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160 Sudanese Nationals Evacuated From Libya1 minute read



The Sudanese Government has evacuated 160 of its citizens that were stranded in Libya, a statement said on Saturday.

The statement by the Sudanese Ministry of Foreign Affairs the returnees were evacuated in conjunction with the International Organization for Migration (IOM) and the Khartoum Embassy in Tripoli, the Libyan capital.

The Ministry said in a statement that in cooperation with the IOM, it has been evacuating Sudanese citizens from Libya since June 1, 2019.

It added that the evacuation flights totalled 13 to date, carrying in excess of 5,000 Sudanese migrants back to their homeland.

Meanwhile, Sudanese authorities evacuated 43 villages because of flooding that claimed at least 100 lives.

The government has declared a state of emergency for three months due to the disaster that has caused the death of at least 100 people and the collapse of 40,000 houses.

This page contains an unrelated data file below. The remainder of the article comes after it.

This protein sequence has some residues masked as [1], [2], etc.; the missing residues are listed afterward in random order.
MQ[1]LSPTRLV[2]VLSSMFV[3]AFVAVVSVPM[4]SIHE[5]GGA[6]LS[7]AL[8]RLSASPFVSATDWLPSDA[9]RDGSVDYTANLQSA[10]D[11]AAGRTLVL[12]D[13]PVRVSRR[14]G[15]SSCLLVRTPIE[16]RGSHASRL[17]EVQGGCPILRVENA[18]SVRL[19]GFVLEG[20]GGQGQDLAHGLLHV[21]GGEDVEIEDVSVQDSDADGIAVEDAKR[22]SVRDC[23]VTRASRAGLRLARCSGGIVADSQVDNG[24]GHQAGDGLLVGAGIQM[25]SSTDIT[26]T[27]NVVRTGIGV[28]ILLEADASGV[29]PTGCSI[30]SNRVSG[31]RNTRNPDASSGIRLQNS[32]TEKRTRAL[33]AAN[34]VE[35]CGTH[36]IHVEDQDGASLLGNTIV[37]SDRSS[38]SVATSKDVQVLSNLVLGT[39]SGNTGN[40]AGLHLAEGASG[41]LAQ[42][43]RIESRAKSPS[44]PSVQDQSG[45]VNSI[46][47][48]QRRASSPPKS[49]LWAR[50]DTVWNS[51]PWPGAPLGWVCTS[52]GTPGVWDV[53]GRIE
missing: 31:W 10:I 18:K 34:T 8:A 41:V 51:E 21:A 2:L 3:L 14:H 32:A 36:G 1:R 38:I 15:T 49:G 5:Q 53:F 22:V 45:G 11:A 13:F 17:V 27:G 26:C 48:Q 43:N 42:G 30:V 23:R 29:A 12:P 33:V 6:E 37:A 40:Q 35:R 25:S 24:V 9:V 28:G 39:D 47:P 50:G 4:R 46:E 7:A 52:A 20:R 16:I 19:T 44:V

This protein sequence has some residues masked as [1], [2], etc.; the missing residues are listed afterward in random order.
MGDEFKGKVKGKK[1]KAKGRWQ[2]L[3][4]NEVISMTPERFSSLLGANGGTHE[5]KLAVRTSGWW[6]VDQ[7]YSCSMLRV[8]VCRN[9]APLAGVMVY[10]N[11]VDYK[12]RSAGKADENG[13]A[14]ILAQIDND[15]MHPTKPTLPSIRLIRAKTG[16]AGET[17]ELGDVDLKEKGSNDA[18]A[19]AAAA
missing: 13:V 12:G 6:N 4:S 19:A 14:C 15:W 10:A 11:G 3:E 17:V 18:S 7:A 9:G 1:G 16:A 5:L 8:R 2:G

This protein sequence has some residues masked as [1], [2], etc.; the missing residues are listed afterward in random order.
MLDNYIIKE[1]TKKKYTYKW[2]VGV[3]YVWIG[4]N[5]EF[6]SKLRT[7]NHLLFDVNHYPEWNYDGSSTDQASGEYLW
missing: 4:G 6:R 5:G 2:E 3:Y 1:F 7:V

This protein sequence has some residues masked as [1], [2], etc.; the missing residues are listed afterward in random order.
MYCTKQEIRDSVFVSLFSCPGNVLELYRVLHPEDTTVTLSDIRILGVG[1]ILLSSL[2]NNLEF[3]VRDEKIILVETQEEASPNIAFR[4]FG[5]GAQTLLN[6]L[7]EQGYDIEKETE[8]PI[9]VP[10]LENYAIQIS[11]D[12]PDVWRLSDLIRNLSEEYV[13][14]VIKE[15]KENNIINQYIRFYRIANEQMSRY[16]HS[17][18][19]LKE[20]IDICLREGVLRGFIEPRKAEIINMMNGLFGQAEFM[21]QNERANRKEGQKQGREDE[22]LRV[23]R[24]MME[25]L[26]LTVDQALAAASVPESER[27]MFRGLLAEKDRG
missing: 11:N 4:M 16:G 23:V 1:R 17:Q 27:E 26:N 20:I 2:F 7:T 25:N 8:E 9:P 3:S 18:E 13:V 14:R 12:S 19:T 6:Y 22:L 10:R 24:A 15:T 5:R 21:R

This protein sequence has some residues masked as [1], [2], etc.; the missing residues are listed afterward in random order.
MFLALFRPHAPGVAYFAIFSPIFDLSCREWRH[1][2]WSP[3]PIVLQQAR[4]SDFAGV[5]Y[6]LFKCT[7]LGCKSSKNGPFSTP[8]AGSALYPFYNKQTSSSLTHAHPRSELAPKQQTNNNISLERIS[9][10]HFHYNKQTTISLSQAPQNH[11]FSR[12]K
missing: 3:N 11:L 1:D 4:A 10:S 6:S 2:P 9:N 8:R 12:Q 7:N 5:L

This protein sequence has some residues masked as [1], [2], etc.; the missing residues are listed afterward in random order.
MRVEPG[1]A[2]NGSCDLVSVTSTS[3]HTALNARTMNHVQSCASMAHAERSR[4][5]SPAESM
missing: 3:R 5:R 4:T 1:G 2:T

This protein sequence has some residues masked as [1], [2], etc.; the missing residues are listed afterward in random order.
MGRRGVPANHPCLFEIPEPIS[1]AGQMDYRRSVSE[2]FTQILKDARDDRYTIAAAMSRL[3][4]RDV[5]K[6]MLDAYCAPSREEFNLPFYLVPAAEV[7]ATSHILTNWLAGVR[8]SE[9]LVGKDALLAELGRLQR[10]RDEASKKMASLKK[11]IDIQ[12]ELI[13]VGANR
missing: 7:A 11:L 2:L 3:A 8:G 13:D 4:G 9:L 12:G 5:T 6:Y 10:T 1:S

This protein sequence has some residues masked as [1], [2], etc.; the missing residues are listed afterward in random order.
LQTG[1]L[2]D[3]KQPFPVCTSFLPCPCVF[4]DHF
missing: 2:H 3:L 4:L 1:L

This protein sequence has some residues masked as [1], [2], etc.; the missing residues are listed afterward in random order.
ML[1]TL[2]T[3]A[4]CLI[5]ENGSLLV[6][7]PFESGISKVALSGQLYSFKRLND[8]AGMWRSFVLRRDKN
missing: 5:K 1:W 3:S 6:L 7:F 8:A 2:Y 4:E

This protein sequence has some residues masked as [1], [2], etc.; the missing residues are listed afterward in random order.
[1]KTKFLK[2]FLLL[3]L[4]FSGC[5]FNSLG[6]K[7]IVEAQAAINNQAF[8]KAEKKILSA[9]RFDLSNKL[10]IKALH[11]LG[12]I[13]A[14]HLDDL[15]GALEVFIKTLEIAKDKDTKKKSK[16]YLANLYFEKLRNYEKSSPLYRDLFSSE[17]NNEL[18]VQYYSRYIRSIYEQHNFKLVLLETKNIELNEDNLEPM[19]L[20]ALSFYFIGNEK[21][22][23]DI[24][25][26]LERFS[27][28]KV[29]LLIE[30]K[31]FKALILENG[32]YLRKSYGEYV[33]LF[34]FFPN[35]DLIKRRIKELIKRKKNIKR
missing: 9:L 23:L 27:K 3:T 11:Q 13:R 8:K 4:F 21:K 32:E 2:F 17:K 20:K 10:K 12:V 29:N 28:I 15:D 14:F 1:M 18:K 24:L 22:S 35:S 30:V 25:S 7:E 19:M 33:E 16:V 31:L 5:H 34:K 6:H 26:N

West Africa News

Death Toll From Floods In Nigeria Hits 95



No fewer than 95 people have died from floods in Nigeria, reports from the West African country have said.

Sixteen more people were killed in floods caused by heavy rains in 19 regions of Jigawa state, Alhaji Yusuf Sani Babura, executive secretary of the Jigawa State Emergency Management Agency (SEMA), told reporters.

Thousands of people have become homeless and tens of thousands of hectares of cultivated land have been submerged.

The rainy season runs from June to September in West Africa.

Other countries in the region such as Burkina Faso, Niger and Senegal also experienced flooding this year.